Sean McFate




Speech Topics

Today, many feel lost in a dangerous world. This century is proving to be an era of ubiquitous conflict, and the lone superpower and the United Nations seem powerless to stop it. Since the fall of the Berlin Wall, American presidents have struggled to contain the rising tide of conflict around the world, and failed. The United Nations is no better despite the sharp increase in peacekeeping missions since 1990. Trend lines indicate this will only get worse. This is not random; there are deep rooted reasons for the increase in chaos. This topic will explain what they are, and what can be done about them.

At this presentation audiences will learn about:

– Why conflict and instability are spreading in the world

– Why the US, UN and others are unable to contain it

– What can be done

 

Geopolitics use to be dictated by nation-states. Now nation-states are just one actor on a crowded world stage that includes: international organizations like the UN, NGOs like Amnesty International, the global media, multinational corporations, terrorist, international criminal gangs, and others. This is forever changing international relations, and this topic will discuss what to expect in the future.

At this presentation audiences will learn about:

– Why nation-states will continue to lose power

– What is replacing them

– What geopolitics will look like in the future

 

Forget what you know. Future wars will not look like science-fiction films, Tom Clancy novels or Pentagon future-war briefs. Instead, they will stretch the imagination of what we consider “war.” In tomorrow’s wars, some of the most effective weapons don’t fire bullets, and “winning” will change. There will even be wars not involving nation-states or professional militaries. Meanwhile, the Pentagon is mired in the past, fighting the wrong generation of warfare. This has left the U.S. strategically adrift and dangerously exposed in an age of perpetual conflict. Americans intuitively know this as terrorism, hacked elections and other manifestations of modern war invade our shores. This is only the beginning, and the U.S. is not alone. Europe and others struggle with the future of war too, whereas Putin and terrorists are mastering it. If we wish to remain relevant, we must learn how to fight and win wars of the future.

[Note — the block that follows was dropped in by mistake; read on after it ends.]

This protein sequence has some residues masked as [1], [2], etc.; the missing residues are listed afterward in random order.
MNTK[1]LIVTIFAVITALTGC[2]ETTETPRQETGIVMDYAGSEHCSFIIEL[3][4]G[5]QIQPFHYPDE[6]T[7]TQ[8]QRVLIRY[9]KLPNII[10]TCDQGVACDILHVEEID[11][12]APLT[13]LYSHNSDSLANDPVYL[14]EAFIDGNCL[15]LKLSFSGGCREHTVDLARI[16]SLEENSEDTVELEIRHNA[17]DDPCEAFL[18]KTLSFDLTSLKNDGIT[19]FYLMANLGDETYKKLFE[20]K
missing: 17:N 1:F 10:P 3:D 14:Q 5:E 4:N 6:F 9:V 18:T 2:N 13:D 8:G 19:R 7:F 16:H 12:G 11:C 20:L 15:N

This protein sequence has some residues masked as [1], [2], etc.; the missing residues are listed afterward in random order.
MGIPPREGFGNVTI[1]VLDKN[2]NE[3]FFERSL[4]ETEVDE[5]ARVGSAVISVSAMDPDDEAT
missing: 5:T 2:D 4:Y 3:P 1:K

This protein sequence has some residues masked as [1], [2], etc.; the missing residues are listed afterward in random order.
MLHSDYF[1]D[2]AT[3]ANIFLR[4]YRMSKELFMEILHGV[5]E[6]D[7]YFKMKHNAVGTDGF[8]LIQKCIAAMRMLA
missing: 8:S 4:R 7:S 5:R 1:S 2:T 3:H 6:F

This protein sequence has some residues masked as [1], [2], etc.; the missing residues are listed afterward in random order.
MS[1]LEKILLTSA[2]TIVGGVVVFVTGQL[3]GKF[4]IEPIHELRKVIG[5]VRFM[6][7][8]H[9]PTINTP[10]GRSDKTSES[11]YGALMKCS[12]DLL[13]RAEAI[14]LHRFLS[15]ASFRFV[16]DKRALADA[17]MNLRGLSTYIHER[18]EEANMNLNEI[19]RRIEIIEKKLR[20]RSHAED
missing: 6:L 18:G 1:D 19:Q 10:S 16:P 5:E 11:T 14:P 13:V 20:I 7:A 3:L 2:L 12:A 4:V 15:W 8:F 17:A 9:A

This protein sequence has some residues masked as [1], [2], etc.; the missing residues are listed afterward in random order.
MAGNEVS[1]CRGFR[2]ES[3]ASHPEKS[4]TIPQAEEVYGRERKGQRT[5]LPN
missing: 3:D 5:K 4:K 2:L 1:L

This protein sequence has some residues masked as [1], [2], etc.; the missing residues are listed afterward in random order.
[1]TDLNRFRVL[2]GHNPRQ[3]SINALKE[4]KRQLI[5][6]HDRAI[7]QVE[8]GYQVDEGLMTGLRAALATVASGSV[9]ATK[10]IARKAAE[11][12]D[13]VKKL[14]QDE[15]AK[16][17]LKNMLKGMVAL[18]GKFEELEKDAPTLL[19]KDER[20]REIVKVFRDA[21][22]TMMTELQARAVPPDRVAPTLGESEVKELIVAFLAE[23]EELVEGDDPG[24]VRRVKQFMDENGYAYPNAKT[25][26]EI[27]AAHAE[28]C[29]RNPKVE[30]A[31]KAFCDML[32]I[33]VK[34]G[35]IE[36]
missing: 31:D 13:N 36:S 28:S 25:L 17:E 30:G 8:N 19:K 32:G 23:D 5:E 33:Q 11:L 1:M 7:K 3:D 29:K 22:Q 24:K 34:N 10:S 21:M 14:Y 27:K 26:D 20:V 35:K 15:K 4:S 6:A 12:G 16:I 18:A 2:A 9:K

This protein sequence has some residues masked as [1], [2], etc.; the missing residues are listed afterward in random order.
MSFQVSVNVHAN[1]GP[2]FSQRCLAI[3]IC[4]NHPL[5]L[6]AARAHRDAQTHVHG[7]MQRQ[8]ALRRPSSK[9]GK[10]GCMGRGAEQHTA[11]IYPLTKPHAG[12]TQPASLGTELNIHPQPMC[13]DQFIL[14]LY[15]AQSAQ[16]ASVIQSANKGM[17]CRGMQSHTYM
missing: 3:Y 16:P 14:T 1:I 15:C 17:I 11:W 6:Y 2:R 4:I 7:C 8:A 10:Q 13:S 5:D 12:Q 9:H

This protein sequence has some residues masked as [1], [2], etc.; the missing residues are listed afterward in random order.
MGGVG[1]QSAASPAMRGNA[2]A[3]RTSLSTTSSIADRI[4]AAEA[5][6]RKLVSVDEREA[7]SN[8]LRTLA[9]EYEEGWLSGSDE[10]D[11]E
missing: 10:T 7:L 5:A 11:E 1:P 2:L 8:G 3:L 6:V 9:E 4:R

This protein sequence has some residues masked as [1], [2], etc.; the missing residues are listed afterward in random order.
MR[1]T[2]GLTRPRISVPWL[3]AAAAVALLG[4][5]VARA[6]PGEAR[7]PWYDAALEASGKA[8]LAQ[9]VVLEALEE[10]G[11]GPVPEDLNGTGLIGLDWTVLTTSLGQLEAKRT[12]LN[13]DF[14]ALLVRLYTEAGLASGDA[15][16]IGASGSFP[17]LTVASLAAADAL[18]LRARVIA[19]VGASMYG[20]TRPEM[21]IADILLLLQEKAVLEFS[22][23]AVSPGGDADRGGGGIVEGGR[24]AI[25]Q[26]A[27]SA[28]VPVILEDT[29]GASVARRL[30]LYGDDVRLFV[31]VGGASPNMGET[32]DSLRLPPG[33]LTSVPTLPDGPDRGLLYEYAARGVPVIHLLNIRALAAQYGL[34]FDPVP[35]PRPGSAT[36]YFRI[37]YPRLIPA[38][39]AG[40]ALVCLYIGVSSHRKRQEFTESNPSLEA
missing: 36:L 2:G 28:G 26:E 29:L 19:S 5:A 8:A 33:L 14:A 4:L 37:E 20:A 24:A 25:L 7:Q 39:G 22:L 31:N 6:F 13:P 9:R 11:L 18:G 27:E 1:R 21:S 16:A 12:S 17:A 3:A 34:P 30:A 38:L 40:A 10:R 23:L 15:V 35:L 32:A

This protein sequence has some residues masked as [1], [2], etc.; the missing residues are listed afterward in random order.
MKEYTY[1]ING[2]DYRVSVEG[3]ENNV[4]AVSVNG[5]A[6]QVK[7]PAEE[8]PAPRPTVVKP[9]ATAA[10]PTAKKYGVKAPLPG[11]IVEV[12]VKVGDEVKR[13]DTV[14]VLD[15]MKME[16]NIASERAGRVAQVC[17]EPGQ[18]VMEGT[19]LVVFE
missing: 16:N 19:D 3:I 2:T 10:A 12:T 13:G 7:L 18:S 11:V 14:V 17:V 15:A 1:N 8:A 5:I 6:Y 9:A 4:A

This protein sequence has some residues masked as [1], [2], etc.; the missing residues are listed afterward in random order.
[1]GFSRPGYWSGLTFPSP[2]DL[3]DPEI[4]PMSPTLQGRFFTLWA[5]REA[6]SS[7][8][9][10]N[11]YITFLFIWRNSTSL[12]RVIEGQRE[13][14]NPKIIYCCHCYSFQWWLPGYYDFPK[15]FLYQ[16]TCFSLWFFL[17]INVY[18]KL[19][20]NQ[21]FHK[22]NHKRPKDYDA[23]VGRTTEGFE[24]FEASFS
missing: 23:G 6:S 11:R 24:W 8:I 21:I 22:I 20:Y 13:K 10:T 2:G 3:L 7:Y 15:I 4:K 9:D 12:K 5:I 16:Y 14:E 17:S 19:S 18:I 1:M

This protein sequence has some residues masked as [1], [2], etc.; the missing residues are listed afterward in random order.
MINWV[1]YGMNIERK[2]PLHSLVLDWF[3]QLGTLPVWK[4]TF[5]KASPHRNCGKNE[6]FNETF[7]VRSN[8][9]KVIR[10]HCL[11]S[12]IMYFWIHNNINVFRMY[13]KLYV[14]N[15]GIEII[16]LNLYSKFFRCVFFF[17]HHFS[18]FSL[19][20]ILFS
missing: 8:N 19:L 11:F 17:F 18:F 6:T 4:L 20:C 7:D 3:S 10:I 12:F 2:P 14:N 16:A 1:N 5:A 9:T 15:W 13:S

At this presentation audiences will learn about:

– What the Pentagon gets dangerously wrong about the future

– What future wars will look like

– Who, how and why people fight in the future

– Why non-traditional weapons will be most effective

– How to win future wars

 

The world grows more chaotic each year, and it is more unstable now than during the Cold War. Conflicts breed like tribbles, and the international community seems powerless to stop them. We are witnessing the emergence of a new world order — “Durable Disorder” — that can contain but not solve problems. Most are unprepared for it, while some are exploiting its chaos. The diplomatic rules of the last centuries are ever-more obsolete, and yet our foreign policy remains tooled for the past. What’s to be done? This topic will answer this question.

At this presentation audiences will learn about:

– A brief history of world order

– What the new world order looks like, and why it is emerging now

– Why our current foreign policy is incompatible with it

– How foreign policy should be transformed